The British Honours system usually comes to the attention of the public just twice a year, with the publication of the names of those who have been recommended by the prime minister to the sovereign for a peerage, the honour of knight bachelor, or membership in the Orders of the Bath, St Michael and St George and the British Empire. The honours list includes those who have been accorded membership in the Royal Victorian Order (although some nominations are made during the course of the year), which is in the direct grant of the Sovereign. Also included are recipients of the Distinguished Service Order (given for bravery or very distinguished military service, in one class, that of companion) and the Imperial Service Medal (given to reward civil servants) and other lesser decorations. The civilian awards are listed separately to the military ones, which in the case of the Orders of the Bath and British Empire each have military divisions. There are also overseas lists which include those nominated by some of the smaller territories of which the sovereign is head of state and those non-British subjects or Britons resident abroad who have served the United Kingdom in some way. The Imperial Service Order is still awarded in some of the former colonies but has not been included among the awards given to British subjects since 1993.
The Sovereign also awards membership in the Orders of the Garter and Thistle, but these are not included in the annual honours lists and are announced shortly before each of their annual ceremonies, except when conferred on a foreign sovereign. They carry precedence ahead of all the other national honours and are limited respectively to the sovereign and twenty-four and sixteen knight or lady companions respectively, excluding members of the royal family and foreign sovereigns. The Order of Merit occupies a special place; it is limited to the sovereign and twenty-four members who rank immediately after the knights grand cross of the Order of the Bath. Membership of this Order does not confer any special title; it is given at the sole discretion of the Sovereign without ministerial advice. The Order of the Companions of Honour, which likewise does not confer any title or precedence, has a maximum of sixty-five members plus the Sovereign; a maximum of forty-five of the members are appointed by the Sovereign on the personal recommendation of the prime minister of the United Kingdom, seven on that of the prime minister of Australia, two on that of the prime minister of New Zealand and eleven on that of the prime ministers of other countries of which the sovereign is head of state (but not Canada). Both the Orders of Merit and of Companions of Honour have, very rarely, been awarded on an honorary basis – these awards are not included in the numerical limit.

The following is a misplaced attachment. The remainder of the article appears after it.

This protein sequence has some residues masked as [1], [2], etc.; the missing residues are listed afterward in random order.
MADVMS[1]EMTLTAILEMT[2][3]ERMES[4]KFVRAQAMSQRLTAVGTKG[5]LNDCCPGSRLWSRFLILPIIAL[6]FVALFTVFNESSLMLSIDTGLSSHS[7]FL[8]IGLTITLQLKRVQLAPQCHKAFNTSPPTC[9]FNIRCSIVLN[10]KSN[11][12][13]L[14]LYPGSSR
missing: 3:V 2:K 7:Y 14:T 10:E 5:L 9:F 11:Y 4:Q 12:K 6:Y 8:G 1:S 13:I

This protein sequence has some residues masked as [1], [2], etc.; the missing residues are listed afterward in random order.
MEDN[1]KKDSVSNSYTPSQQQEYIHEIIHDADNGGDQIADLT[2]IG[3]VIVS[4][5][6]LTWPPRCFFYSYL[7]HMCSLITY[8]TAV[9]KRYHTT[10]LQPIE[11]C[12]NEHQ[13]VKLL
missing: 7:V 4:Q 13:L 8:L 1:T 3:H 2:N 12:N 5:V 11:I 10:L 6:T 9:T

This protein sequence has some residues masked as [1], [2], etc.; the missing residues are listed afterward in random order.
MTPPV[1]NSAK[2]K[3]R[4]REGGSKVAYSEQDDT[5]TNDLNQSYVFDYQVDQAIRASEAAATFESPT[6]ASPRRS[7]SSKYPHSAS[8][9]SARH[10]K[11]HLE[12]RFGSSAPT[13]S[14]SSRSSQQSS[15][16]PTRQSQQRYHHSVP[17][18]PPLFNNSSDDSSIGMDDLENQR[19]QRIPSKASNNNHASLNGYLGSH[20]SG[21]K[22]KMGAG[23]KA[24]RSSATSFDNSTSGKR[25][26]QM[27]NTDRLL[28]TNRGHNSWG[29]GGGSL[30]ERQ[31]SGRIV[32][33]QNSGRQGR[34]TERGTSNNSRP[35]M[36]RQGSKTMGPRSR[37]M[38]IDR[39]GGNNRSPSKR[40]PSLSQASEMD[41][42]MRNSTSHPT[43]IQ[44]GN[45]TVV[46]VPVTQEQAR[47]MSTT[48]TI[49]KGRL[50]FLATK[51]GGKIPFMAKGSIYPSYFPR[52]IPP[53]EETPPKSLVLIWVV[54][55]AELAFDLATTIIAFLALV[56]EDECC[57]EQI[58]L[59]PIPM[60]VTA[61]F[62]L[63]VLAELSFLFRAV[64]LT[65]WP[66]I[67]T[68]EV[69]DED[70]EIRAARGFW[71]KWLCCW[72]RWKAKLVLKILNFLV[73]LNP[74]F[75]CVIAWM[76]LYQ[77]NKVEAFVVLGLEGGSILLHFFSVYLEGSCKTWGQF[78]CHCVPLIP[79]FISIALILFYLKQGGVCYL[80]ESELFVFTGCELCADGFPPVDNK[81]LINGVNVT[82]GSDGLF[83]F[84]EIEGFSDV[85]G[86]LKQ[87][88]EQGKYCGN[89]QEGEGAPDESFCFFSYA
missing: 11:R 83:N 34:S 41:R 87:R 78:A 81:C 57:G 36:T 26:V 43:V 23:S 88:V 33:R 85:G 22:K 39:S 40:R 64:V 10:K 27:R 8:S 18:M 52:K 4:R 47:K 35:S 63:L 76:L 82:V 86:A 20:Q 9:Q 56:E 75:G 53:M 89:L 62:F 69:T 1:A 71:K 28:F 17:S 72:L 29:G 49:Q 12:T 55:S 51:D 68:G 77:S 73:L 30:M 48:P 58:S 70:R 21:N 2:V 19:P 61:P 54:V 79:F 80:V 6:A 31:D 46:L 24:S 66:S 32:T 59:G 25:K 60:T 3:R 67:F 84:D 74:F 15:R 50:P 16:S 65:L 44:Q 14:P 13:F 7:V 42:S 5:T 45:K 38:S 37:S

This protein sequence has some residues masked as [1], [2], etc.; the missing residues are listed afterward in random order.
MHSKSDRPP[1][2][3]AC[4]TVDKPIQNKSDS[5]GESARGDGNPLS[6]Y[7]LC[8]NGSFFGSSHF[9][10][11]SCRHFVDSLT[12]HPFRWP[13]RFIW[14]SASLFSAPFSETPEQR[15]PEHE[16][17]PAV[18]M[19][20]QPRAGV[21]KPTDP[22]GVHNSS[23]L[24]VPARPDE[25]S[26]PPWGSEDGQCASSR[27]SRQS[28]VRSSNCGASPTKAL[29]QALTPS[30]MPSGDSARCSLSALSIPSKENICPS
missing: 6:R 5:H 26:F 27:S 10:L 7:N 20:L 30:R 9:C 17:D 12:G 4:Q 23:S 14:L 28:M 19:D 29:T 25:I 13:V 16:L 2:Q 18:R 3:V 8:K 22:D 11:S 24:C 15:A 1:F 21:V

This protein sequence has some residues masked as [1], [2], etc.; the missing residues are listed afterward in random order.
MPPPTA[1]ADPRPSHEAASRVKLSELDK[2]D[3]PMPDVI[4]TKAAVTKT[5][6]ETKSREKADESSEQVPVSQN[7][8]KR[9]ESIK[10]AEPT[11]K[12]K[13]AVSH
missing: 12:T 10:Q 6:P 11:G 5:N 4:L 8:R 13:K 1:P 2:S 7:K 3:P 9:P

Awards of the Orders of the Garter, Thistle, and Merit are not included among the honours that are subject to review by the Main Honours Committee. Appointments to membership in the Order of St John, of which the Sovereign is “Sovereign Head” are not included in the honours list but, like all other British honours, are published in the London Gazette. Members of this Order are given no precedence or title; the Order of St John is included in the precedence of Orders in Canada but is only listed among the Decorations in the United Kingdom, Australia and New Zealand. Recipients of state honours are subsequently invested by the Sovereign or, in the absence of the latter, by a Councillor of State, at one of the royal palaces (most frequently at Buckingham Palace, but also at Holyrood House in Edinburgh and in Cardiff) in a ceremony which may be attended by members of their family. Investitures of the Order of the Garter, Thistle, the Order of Merit and Order of Companions of Honour are done separately and individually.
The arguments in favour of maintaining systems of national honours are strong ones. The ancient Orders of Knighthood provide a direct link to the achievements of past recipients who have contributed in a variety of ways to the nation; a recipient of the Order of the Bath, of Saint Michael and Saint George, or of the Order of the British Empire knows that he or she follows in a long line of distinguished persons who have received the same award. In those states which have retained historic systems of national honours and awards, these are held in far higher regard and esteem by recipients and the public alike than the awards of those states which have abolished ancient institutions and replaced them with recently instituted merit awards.